Audit Commission had to go, Pickles tells PF

29 Jun 11
Local Government Secretary Eric Pickles has defended his decision to abolish the Audit Commission to Public Finance and pledged that fees will not rise under the new auditing regime.
by Lucy Phillips | 30 June 2011

Local Government Secretary Eric Pickles has defended his decision to abolish the Audit Commission to Public Finance and pledged that fees will not rise under the new auditing regime.PicklesSEARLE

In an exclusive and wide-ranging interview with PF, Pickles also promised that no council would receive less funding than it currently does in the forthcoming shake-up of local government finance.
The secretary of state said it was ‘ludicrous’ to have the fourth largest audit firm in Britain in public ownership. He wanted local authorities ‘to be able to pick and choose their auditors in the way that Boots the chemist can’.

Pickles said the government would bring medium-sized firms into the market in an attempt to find a cheaper way for local authorities to be audited. He also guaranteed that fees would not go up.

CIPFA and other bodies have raised concerns that a free-market model could lead to a consolidation in the number of audit providers because of the specific expertise needed, hiking up fees. The current benefits of pooling auditors’ costs would also be lost, leaving councils in remote geographical locations struggling to secure services at a reasonable price.

In a change from his usual stance, Pickles had warm words to say about the Audit Commission’s audit practice, although he described the watchdog as a whole as ‘by and large pointless’.

He added: ‘I just think they became the tool of New Labour and I didn’t want them to become my tool. I wanted something independent. But there’s nothing wrong with the auditing function, they do it very well.’

Pickles also commented on the widely disputed £50m of annual savings he promised to make from the abolition of the commission, when it was announced last August. He said the savings would be shown in an impact assessment, to be published alongside a draft Bill shortly.  He could not account fully for the controversial sum, saying: ‘[The figure] came from my officials who I rely on completely on these matters.’ But he stressed: ‘I haven’t seen any evidence to suggest it won’t save that.’

The communities secretary described a letter sent to his department by Audit Commission chief executive Eugene Sullivan, which puts the abolition costs at up to £450m, as ‘not at all convincing’. ‘Which is probably another reason why we are abolishing them,’ he added.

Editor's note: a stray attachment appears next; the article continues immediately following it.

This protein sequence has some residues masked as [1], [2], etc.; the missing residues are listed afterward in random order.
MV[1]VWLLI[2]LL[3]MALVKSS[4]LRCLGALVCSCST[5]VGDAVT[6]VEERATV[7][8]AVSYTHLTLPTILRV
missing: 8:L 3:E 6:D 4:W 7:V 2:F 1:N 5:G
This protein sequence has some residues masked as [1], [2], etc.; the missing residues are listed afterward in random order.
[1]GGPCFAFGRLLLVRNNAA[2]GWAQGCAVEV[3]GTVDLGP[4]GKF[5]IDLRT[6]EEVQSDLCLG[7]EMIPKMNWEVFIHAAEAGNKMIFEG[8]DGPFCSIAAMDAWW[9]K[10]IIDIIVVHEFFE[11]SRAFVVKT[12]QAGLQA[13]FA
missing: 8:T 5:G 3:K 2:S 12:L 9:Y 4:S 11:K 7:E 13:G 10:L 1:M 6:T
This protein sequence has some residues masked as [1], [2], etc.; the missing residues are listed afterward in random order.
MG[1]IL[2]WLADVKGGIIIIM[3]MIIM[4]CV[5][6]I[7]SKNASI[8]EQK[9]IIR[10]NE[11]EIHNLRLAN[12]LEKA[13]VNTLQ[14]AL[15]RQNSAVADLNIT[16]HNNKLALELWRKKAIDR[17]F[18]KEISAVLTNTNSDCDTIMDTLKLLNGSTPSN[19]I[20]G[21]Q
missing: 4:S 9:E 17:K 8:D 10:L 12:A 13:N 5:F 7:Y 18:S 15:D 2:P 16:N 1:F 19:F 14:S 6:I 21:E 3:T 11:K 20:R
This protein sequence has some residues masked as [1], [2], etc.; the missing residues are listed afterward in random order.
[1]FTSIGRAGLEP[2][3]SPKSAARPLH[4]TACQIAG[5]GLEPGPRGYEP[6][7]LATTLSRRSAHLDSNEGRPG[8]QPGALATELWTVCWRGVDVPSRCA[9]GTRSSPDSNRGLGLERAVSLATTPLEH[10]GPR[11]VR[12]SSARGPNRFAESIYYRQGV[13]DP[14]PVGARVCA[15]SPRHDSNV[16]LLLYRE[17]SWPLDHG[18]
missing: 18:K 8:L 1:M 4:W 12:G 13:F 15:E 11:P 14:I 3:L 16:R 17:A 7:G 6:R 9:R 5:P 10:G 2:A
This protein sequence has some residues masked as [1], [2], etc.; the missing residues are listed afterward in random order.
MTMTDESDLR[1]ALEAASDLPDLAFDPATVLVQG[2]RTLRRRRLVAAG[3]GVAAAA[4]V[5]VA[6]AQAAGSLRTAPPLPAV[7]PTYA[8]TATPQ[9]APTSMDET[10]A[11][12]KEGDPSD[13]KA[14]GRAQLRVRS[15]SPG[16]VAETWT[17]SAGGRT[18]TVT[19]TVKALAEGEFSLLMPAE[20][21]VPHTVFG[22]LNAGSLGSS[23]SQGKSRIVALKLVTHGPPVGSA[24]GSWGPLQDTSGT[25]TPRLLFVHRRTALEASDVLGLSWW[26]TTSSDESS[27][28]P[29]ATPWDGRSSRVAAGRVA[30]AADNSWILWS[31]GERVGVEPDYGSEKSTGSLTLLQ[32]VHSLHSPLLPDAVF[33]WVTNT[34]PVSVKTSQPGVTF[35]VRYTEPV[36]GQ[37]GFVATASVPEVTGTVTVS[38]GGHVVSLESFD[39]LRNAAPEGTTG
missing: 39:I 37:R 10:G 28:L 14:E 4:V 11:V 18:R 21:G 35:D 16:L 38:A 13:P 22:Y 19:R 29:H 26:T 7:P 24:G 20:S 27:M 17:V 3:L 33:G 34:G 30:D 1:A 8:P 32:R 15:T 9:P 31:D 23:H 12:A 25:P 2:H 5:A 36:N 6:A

Pickles said the government was considering the Audit Commission’s proposals for a mutual buyout of the audit practice by its employees but ‘we have to bear in mind that we have a responsibility to the taxpayer of doing the right thing’. A straightforward sale to the private sector, as a whole or in parts, would be the other option.

Unions are warning against this route. Richard Hardy, Prospect negotiator for Audit Commission staff, said: ‘A joint venture or mutual would be a better option for us than straightforward outsourcing. I would much rather deal with a mutual than five or six private companies, all with small numbers of Audit Commission staff.’

The commission itself did not wish to respond to Pickles’ comments. But it has told PF that audit staff are poised to ‘submit a bid for the work on offer, probably as a joint venture with majority employee ownership’, if ministers confirm the outsourcing route. The government has also said this is its ‘initial view’ and asked the watchdog to begin work for outsourcing audits from 2012/13 to keep all options viable. 

PF understands that the Audit Commission is looking to raise start-up funds for the mutual buyout from the City. Hardy said that the important thing would be to determine that the borrowing was lowered by the staff themselves over time. ‘It’s difficult to do a wholly owned mutual at once,’ he said.

Hardy added: ‘It’s not unexpected in respect of government wanting to maximise their return. They want the best possible deal.’

But he said members were anxious for ministers to make a decision after ten months of ‘uncertainty’. ‘I think people are frustrated about the DCLG making announcements and then going quiet.’

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